[Aptitude-devel] Bug#729526: Bug#729526: ssh.deb: somewhat misleading description

Manuel A. Fernandez Montecelo manuel.montezelo at gmail.com
Mon Apr 3 22:21:43 UTC 2017


First of all, and FWIW and on a personal note, I am happy with the
current behaviour of aptitude, at least it's predictable :) , and forces
me to think about the need of that package in my system.

Judging by the bug reports that aptitude receives, one of the major
complaints is when packages loose the auto-installed flag for whatever
reason, even if leaving a package installed is harmless in most cases --
so I am not sure if changing this in the ways suggested would make
(many) users more happy.

Even with the current behaviour, in most cases the package will remain
installed if it's recommended by other packages installed and so on, so
the behaviour described in this bug report will not be triggered in
many/most occasions even when the transitional package is removed
(although maybe it's not very common to have dependencies on servers, as
it's this case).

Apart from all that, I am a bit confused about this whole bug report,
because it's mentioned several times that the package is in "oldlibs" or
that this is a "transitional" package and what happens when they are
removed or "obsoleted", but "ssh" is neither.  It's just, as the
description says, a convenient (???) way to depend on both
openssh-{client,server}, but it's not "transitioning to be removed" in
any way, as far as I can see.

Since it's not in "oldlibs" section, or "metapackages" or "obsolete" or
anything of that sort, all the mechanisms that have been mentioned in
previous messages of this bug report, such as Never-Markauto-Section, do
not apply here.  (And no, aptitude doesn't implement anything related
with that variable at the moment).

So this question instead is similar as to what happens when you have a
"kde-desktop" or "kde-artwork" package depending on a bunch of default
tools and data files -- should all those packages be marked as manually
installed?  Isn't then a hassle to go through 50 packages and explicitly
remove them when you decide that you don't want KDE in your system after

I think that there have been discussions about this in debian-devel not
long ago, and I got the impression that there was no consensus on the

If we want the behaviour to be "installing kde-desktop is an alias to
have all these packages installed" as a permanent action, so then we are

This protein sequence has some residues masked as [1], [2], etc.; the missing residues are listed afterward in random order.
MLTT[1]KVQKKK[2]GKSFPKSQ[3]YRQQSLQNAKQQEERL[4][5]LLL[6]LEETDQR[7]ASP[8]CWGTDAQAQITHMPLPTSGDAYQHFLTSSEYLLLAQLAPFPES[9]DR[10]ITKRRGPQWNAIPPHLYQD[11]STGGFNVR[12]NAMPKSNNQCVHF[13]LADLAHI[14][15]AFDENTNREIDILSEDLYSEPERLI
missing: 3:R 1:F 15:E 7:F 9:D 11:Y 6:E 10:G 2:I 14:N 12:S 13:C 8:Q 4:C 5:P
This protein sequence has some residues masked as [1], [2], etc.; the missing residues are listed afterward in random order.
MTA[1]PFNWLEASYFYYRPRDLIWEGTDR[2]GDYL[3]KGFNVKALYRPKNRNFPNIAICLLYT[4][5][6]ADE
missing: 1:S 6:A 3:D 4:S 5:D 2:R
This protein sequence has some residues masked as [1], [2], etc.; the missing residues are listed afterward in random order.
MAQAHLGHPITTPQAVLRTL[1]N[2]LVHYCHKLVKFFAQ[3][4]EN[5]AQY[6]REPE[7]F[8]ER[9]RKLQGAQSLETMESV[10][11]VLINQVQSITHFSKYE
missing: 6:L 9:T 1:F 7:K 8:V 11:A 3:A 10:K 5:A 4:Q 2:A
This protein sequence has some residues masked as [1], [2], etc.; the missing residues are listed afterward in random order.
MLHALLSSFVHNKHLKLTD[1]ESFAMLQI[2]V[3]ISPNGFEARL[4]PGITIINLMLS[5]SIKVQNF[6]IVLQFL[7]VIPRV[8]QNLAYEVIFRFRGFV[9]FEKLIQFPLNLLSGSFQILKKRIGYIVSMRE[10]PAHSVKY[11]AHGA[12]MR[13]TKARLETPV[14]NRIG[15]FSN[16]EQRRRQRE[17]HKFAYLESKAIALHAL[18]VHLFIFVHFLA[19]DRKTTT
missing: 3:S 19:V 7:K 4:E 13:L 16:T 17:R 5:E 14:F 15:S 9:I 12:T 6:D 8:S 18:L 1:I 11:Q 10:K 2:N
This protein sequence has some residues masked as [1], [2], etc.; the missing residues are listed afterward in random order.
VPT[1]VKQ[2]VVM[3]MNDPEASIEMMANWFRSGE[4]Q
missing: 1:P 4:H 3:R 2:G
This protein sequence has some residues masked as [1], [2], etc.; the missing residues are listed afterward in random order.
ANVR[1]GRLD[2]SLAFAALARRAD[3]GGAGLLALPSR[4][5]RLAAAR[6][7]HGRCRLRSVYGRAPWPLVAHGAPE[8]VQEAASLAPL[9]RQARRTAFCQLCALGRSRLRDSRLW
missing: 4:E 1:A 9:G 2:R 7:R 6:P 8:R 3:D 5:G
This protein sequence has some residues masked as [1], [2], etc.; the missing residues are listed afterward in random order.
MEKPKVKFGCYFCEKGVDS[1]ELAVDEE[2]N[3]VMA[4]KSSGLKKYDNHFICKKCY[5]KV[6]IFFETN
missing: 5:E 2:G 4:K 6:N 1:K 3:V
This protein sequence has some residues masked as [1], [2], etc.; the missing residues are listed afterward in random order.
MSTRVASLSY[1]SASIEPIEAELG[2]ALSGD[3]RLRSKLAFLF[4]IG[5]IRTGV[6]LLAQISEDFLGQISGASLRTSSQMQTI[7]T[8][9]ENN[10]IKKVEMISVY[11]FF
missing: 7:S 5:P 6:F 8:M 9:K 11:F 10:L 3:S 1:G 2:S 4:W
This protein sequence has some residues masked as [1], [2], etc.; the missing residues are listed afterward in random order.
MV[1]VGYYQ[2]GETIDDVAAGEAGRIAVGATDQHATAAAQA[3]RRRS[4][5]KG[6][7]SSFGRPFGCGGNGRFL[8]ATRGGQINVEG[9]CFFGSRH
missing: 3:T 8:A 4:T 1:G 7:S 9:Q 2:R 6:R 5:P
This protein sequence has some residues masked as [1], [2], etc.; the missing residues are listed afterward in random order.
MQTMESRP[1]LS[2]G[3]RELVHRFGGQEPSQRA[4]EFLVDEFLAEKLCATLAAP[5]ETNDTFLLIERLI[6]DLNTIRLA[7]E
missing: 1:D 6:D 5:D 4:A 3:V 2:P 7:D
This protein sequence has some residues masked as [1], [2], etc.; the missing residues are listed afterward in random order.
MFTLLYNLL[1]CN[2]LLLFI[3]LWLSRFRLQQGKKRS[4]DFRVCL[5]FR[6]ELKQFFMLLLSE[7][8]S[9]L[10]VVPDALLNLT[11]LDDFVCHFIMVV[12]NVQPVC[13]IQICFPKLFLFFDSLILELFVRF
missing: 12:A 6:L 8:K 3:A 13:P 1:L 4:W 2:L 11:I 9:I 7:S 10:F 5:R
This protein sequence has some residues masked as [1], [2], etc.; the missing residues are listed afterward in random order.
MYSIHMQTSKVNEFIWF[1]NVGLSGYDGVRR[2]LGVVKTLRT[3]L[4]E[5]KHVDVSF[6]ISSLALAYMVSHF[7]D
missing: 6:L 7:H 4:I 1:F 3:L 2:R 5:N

able to remove that one while the others remain installed, perhaps it
would be better to consider some different implementation, instead of
"virtual metapackage" it would be something like "package actions".
Otherwise, the idea of auto-installed package is completely unintuitive
for these cases.  "tasks" seem to fit well in this category, even the
name is closer to "action" than to "meta-package".  ...But then again,
it's probably too big a change for a very small gain.

So, in summary, I don't think that the solution proposed is better than
the current behaviour [of aptitude].  I am not opposed to implement
this, but in that case I would like to see some incipient consensus on
the matter (or, if apt implements it in that way, I'm not that keen in
overriding it).

But for that to work properly, the "ssh" package would have to signal in
some way that it's indeed a meta-package or intended to be obsoleted,
for example being in section "oldlibs" (or even "metapackages"?) instead
of simply "net", so at least package managers like apt and aptitude can
infer something useful about it, rather than just try to guess whether
the dependency on openssh-{client,server} is because it's a metapackage
under cover.


2017-04-02 11:55 David Kalnischkies:
>[...]. In case that isn't reimplemented in
>aptitude already, it might be a better idea to talk about this again at
>the start of buster as I want to move this out of the solver for a while
>now as we need that for the external solvers as well.  It is just
>a matter of "how" API wise which probably will result in a bunch of code
>changes as well… so it is always "later".
>As a first step it might be interesting to figure out how the API would
>need to look for aptitude to be able to use it (or in which calls we can
>hide it to have no API for it at all as that is what we need to do for
>compat reasons for all other frontends).

Perhaps as a simple boolean argument of a function, so a Remove() of
"obsolete" / "oldlibs" package would consider keeping the dependencies
based on APT::Never-MarkAuto-Sections and that flag (that is, setting
the auto-installed bit on the dependencies to "manual", or not).

Or perhaps no API exposure at all, just respecting that config option,
and interested aptitude users would have to override the behaviour.

Manuel A. Fernandez Montecelo <manuel.montezelo at gmail.com>

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